Predicted occurrence, ecotoxicological risk and environmentally acquired resistance of antiviral drugs associated with COVID-19 in environmental waters.Sci Total Environ. 2021 Jul 01; 776:145740.ST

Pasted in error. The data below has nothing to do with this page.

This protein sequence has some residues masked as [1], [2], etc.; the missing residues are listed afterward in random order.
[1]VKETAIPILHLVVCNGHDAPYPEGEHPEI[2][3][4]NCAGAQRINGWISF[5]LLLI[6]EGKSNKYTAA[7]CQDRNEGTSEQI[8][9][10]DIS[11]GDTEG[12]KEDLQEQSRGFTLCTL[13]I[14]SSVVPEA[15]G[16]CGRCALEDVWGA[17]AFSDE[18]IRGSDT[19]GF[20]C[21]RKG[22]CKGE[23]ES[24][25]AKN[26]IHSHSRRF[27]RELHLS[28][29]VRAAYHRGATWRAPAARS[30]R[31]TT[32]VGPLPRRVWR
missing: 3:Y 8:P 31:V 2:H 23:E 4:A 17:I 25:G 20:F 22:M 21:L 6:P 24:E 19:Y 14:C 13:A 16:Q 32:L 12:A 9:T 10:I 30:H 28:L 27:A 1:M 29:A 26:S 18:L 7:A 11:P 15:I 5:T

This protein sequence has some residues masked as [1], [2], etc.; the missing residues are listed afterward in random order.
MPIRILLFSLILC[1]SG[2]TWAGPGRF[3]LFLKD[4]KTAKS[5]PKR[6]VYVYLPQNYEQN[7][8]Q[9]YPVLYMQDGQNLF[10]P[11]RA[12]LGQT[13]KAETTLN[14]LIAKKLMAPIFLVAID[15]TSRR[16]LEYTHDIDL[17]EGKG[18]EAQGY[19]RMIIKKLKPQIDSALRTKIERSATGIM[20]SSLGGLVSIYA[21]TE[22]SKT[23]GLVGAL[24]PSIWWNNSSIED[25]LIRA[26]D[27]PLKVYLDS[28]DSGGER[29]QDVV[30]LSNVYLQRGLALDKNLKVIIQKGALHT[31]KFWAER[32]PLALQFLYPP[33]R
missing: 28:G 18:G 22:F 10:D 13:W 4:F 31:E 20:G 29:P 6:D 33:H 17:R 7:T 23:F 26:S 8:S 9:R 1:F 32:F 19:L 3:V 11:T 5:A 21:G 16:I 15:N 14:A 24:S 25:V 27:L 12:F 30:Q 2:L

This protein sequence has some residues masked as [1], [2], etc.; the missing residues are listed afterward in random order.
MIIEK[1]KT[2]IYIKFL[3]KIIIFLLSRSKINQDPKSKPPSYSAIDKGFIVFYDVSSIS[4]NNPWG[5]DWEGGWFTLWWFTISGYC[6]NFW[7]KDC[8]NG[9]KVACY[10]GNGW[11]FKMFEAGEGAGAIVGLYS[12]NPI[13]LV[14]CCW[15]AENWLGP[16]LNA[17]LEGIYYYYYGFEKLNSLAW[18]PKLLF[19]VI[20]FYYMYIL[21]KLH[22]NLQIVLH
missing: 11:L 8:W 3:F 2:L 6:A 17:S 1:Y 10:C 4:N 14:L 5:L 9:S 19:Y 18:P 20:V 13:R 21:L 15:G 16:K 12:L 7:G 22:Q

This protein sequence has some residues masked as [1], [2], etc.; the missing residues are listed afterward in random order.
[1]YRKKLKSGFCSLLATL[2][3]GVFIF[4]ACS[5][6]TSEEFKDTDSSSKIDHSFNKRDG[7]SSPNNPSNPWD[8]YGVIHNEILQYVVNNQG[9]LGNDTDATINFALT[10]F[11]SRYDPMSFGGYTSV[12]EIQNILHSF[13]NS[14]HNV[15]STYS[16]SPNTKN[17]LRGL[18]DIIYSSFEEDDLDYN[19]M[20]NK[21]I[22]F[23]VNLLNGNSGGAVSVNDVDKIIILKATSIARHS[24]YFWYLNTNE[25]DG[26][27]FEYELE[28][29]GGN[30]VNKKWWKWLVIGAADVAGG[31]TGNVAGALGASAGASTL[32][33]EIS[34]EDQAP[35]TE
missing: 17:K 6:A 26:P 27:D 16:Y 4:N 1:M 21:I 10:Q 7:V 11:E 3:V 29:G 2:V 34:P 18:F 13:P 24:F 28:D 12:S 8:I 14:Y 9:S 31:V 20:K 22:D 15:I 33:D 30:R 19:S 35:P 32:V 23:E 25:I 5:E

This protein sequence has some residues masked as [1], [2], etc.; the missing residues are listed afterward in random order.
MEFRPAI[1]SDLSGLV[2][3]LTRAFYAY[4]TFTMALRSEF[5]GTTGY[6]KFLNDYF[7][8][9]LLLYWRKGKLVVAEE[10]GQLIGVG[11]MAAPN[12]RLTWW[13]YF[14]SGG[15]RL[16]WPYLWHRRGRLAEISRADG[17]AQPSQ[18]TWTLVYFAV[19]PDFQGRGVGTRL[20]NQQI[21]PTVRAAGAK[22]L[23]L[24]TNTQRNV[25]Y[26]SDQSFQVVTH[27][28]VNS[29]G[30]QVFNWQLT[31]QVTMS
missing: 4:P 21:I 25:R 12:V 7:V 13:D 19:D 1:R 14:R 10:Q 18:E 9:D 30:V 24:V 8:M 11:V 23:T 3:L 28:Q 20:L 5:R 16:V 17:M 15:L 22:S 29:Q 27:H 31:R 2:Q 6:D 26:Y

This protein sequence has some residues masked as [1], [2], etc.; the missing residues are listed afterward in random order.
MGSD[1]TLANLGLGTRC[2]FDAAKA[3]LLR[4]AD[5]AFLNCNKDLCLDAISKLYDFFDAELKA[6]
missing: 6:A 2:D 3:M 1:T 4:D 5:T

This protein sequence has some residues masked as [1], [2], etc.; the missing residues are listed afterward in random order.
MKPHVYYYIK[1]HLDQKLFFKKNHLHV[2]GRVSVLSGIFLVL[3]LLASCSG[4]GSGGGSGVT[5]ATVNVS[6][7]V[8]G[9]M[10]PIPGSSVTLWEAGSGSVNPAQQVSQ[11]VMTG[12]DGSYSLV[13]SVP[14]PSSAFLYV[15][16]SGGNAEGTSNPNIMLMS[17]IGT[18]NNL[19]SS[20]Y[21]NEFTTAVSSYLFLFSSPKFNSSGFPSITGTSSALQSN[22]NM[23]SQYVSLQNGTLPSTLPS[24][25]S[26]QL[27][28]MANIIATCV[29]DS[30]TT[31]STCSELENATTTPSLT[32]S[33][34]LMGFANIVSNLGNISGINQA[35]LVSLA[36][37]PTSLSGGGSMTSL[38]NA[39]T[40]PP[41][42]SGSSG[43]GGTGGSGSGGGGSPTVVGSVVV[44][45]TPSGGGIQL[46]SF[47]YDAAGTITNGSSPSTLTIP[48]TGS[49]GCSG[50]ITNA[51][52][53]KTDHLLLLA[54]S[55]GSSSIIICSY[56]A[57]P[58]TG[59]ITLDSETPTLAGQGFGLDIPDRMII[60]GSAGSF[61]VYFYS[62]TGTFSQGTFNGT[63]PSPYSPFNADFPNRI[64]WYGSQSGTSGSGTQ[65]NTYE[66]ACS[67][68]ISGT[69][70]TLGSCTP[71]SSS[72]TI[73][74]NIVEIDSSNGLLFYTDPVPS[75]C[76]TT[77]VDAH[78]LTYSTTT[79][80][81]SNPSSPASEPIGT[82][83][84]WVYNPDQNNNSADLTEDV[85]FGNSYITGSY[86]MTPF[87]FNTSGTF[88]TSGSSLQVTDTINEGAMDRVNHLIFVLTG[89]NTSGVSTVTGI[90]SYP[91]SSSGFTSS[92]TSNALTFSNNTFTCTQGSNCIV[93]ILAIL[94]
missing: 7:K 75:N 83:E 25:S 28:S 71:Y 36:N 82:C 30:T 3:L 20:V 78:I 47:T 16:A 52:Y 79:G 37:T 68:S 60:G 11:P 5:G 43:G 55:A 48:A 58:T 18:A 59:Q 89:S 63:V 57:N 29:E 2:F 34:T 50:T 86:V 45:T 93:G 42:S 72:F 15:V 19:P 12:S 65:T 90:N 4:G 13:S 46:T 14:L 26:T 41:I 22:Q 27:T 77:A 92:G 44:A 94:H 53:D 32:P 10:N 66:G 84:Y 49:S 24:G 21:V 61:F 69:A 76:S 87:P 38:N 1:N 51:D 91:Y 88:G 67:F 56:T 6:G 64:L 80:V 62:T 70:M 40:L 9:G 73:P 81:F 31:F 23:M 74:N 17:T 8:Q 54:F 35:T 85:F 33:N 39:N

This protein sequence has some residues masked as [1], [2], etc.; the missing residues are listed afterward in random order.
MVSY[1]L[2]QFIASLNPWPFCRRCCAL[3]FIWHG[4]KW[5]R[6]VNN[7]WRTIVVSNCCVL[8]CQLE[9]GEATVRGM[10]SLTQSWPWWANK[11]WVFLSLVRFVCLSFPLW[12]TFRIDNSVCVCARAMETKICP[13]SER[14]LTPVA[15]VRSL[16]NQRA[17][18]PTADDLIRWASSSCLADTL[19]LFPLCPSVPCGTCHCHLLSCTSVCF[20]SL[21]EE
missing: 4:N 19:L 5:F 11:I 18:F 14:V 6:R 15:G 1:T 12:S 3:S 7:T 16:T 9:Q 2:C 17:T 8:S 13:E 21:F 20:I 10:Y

Antiviral drugs have been used to treat the ever-growing number of coronavirus disease, 2019 (COVID-19) patients. Consequently, unprecedented amounts of such drug residues discharging into ambient waters raise concerns on the potential ecotoxicological effects to aquatic lives, as well as development of antiviral drug-resistance in wildlife. Here, we estimated the occurrence, fate and ecotoxicological risk of 11 therapeutic agents suggested as drugs for COVID-19 treatment and their 13 metabolites in wastewater and environmental waters, based on drug consumption, physical-chemical property, and ecotoxicological and pharmacological data for the drugs, with the aid of quantitative structure-activity relationship (QSAR) modelling. Our results suggest that the removal efficiencies at conventional wastewater treatment plants will remain low (<20%) for half of the substances, and consequently, high drug residues (e.g. 7402 ng/L ribavirin, 4231 ng/L favipiravir, 730 ng/L lopinavir, 319 ng/L remdesivir; each combined for both unchanged forms and metabolites; and when each drug is administered to 100 patients out of 100,000 populations on a day) can be present in secondary effluents and persist in the environmental waters. Ecotoxicological risk in receiving river waters can be high (risk quotient >1) by a use of favipiravir, lopinavir, umifenovir and ritonavir, and medium (risk quotient >0.1) by a use of chloroquine, hydroxychloroquine, remdesivir, and ribavirin, while the risk will remain low (risk quotient <0.1) for dexamethasone and oseltamivir. The potential of wild animals acquiring antiviral drug resistance was estimated to be low. Our prediction suggests a pressing need for proper usage and waste management of antiviral drugs as well as for improving removal efficiencies of drug residues in wastewater.